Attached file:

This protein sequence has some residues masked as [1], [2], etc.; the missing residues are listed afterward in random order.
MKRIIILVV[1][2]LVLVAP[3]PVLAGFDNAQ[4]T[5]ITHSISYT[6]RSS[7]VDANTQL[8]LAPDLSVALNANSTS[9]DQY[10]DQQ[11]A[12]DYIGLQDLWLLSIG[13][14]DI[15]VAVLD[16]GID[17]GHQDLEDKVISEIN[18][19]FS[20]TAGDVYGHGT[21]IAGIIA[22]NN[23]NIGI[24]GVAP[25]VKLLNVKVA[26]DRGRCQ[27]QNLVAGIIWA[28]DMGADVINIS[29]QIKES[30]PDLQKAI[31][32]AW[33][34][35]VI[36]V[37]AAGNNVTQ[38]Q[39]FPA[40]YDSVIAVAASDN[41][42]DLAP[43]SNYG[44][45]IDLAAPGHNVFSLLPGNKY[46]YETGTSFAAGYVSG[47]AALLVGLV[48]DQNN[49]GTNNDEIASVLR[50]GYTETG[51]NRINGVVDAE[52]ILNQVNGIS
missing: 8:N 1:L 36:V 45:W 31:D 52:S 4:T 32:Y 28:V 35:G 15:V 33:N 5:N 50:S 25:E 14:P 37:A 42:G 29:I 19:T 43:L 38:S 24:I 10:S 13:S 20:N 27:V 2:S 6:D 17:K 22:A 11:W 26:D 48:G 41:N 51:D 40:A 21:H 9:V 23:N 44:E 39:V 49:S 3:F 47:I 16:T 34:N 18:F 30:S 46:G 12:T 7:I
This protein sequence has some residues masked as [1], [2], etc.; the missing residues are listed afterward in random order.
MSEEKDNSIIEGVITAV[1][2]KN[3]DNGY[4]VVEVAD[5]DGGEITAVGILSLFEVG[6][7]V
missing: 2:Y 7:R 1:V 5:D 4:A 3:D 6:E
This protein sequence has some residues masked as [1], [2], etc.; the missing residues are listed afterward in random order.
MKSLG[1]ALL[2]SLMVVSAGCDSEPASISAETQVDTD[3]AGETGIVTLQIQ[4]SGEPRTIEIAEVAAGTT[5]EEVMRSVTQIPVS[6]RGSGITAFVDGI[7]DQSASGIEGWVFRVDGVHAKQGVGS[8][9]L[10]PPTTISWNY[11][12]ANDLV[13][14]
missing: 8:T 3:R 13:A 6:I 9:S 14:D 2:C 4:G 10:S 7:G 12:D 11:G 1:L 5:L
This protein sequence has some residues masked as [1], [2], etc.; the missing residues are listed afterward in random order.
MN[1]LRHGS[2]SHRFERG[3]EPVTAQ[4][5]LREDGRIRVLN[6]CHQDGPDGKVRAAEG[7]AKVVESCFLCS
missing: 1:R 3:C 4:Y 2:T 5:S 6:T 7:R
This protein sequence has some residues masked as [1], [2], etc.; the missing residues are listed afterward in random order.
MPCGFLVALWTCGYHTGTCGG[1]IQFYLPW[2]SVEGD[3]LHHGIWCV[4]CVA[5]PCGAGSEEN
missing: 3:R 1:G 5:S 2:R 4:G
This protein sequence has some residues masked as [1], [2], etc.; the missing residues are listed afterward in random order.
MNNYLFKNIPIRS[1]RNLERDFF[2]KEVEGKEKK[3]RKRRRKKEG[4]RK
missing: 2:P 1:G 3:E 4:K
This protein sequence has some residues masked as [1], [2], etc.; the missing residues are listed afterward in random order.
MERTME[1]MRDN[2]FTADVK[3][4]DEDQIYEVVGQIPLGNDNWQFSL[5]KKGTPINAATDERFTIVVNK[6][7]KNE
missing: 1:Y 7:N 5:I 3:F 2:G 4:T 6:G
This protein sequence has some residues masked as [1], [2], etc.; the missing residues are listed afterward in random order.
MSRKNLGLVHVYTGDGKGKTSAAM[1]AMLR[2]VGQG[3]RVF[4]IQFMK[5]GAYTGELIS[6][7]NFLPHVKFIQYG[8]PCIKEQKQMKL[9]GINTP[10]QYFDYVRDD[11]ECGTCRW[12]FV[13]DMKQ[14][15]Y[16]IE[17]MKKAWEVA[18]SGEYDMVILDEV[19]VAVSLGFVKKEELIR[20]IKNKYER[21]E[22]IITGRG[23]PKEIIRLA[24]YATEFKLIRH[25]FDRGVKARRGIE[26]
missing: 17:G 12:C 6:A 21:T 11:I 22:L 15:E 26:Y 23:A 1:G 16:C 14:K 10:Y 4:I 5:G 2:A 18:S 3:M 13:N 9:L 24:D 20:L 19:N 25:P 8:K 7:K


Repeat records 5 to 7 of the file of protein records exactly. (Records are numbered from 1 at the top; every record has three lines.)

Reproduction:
This protein sequence has some residues masked as [1], [2], etc.; the missing residues are listed afterward in random order.
MPCGFLVALWTCGYHTGTCGG[1]IQFYLPW[2]SVEGD[3]LHHGIWCV[4]CVA[5]PCGAGSEEN
missing: 3:R 1:G 5:S 2:R 4:G
This protein sequence has some residues masked as [1], [2], etc.; the missing residues are listed afterward in random order.
MNNYLFKNIPIRS[1]RNLERDFF[2]KEVEGKEKK[3]RKRRRKKEG[4]RK
missing: 2:P 1:G 3:E 4:K
This protein sequence has some residues masked as [1], [2], etc.; the missing residues are listed afterward in random order.
MERTME[1]MRDN[2]FTADVK[3][4]DEDQIYEVVGQIPLGNDNWQFSL[5]KKGTPINAATDERFTIVVNK[6][7]KNE
missing: 1:Y 7:N 5:I 3:F 2:G 4:T 6:G